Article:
Most operators which expect to be in the first wave of 5G roll-out are focusing on enhancing their existing mobile broadband services, and are building their networks in a traditional way, focusing mainly on the same macro network grid of sites and backhaul, and on sub-6 GHz spectrum. However, CEOs of operators – from BT in the UK to China Mobile – have insisted that, in the second phase of deployment, 5G investment will need to be justified by new services and revenue streams – and these remain uncertain, especially where the Internet of Things is concerned.
The NCC has picked up the theme in its own market, saying that if operators continue to focus only on their consumer mobile broadband use cases, and continue to engage in price wars, this could hinder Taiwan’s hopes of being a ‘5G nation’ at a very early stage.
According to reports in the Taipei Times, the NCC has warned that, if the MNOs just compete to poach one another’s subscribers with faster speeds and lower prices, rather than developing innovative business models, it will be negative for 5G in Taiwan.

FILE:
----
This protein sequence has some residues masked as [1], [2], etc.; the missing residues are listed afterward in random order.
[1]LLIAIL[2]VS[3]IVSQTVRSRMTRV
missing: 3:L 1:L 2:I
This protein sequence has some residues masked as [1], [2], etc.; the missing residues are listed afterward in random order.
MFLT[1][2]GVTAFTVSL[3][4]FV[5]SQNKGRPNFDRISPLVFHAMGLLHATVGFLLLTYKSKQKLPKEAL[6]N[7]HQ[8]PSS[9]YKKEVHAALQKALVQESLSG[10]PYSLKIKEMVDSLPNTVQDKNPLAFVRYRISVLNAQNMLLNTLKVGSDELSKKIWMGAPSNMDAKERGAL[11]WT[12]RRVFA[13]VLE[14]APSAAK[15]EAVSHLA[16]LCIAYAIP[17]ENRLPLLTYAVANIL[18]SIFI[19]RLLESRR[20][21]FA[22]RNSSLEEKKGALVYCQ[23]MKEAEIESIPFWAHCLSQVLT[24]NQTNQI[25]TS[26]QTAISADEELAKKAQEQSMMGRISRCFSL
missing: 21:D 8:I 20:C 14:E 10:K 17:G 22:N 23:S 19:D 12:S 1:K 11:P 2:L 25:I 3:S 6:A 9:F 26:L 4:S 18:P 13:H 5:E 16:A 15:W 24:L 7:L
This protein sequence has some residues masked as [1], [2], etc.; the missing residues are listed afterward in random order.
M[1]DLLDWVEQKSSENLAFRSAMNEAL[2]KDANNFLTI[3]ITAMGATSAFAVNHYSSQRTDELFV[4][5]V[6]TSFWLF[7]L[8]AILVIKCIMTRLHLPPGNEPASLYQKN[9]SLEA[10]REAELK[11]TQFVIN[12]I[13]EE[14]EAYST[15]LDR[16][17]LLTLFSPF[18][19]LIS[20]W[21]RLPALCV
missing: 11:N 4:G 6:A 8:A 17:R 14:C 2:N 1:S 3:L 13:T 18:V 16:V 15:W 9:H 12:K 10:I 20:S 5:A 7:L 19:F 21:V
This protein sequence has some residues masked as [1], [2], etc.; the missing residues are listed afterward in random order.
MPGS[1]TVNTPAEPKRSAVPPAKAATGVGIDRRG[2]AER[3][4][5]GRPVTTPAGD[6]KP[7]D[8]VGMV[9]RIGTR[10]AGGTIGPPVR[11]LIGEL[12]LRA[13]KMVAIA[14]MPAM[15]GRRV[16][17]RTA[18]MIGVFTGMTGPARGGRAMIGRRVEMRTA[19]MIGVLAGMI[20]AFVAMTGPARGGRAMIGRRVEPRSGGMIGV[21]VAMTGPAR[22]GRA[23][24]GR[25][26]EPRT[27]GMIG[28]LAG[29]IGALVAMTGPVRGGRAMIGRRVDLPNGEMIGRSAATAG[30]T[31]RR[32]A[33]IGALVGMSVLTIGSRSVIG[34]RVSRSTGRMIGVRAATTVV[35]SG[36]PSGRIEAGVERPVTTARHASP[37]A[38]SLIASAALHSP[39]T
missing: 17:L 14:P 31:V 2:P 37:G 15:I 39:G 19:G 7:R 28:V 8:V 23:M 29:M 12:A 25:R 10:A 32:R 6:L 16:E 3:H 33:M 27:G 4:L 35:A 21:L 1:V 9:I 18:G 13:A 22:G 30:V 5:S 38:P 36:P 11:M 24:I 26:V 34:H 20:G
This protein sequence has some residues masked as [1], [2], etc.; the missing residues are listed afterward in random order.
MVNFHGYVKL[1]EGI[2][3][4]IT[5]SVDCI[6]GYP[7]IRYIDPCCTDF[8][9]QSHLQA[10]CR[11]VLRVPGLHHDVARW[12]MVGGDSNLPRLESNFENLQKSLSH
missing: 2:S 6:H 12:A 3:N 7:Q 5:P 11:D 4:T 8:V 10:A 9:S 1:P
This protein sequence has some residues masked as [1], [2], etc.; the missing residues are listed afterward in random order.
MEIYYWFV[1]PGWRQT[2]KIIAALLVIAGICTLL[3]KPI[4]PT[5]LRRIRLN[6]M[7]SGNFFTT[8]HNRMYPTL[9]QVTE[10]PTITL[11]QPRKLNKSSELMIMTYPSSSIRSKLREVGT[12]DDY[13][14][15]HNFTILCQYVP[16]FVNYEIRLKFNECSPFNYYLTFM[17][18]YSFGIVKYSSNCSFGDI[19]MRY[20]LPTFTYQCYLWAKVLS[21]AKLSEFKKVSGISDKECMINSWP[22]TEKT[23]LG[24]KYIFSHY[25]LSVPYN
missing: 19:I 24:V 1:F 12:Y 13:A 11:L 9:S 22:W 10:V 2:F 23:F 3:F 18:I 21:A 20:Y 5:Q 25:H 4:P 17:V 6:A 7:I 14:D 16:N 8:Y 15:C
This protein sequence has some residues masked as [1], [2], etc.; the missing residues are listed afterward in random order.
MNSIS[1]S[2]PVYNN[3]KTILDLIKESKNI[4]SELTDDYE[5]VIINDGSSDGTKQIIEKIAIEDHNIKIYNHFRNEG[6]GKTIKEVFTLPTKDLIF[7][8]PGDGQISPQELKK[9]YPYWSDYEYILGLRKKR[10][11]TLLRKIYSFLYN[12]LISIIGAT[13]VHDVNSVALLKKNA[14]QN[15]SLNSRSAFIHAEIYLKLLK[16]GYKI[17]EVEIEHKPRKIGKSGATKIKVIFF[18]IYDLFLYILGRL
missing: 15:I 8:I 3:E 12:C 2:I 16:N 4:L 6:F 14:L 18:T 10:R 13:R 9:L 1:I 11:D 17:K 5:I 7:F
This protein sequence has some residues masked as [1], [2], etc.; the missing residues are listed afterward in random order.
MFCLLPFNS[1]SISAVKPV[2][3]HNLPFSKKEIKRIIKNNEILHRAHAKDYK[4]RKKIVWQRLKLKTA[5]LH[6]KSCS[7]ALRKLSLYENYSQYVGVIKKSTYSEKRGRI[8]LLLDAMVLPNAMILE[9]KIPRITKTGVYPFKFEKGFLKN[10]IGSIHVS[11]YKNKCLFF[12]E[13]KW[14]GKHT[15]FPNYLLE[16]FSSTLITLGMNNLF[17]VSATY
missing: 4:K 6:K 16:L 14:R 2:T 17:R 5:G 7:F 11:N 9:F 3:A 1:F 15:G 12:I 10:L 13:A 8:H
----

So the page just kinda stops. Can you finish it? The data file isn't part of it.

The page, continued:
The NCC’s comments come in the wake of one of the four MNOs, Chunghwa Telecom, announcing an unlimited 5G mobile voice and data plan for TW$499 ($16.85) per month. This was quickly matched by similar plans from rivals Taiwan Mobile, FarEasTone and APT, pulling down the overall prices in the market in what NCC officials called a “race to the bottom”.
The newspaper’s report added that the NCC told it that it does not believe that Taiwan’s operators have the same growth options as many of their overseas counterparts – such as moving into overseas markets or diversifying into original content – because of their relatively small size and Taiwanese regulatory restrictions.
Meanwhile, another lesson from Asia may end up influencing UK policy on 5G. South Korea is blazing a trail towards a new level of infrastructure sharing, which may be vital to bringing a little certainty to that shaky 5G business case, as you can find out here.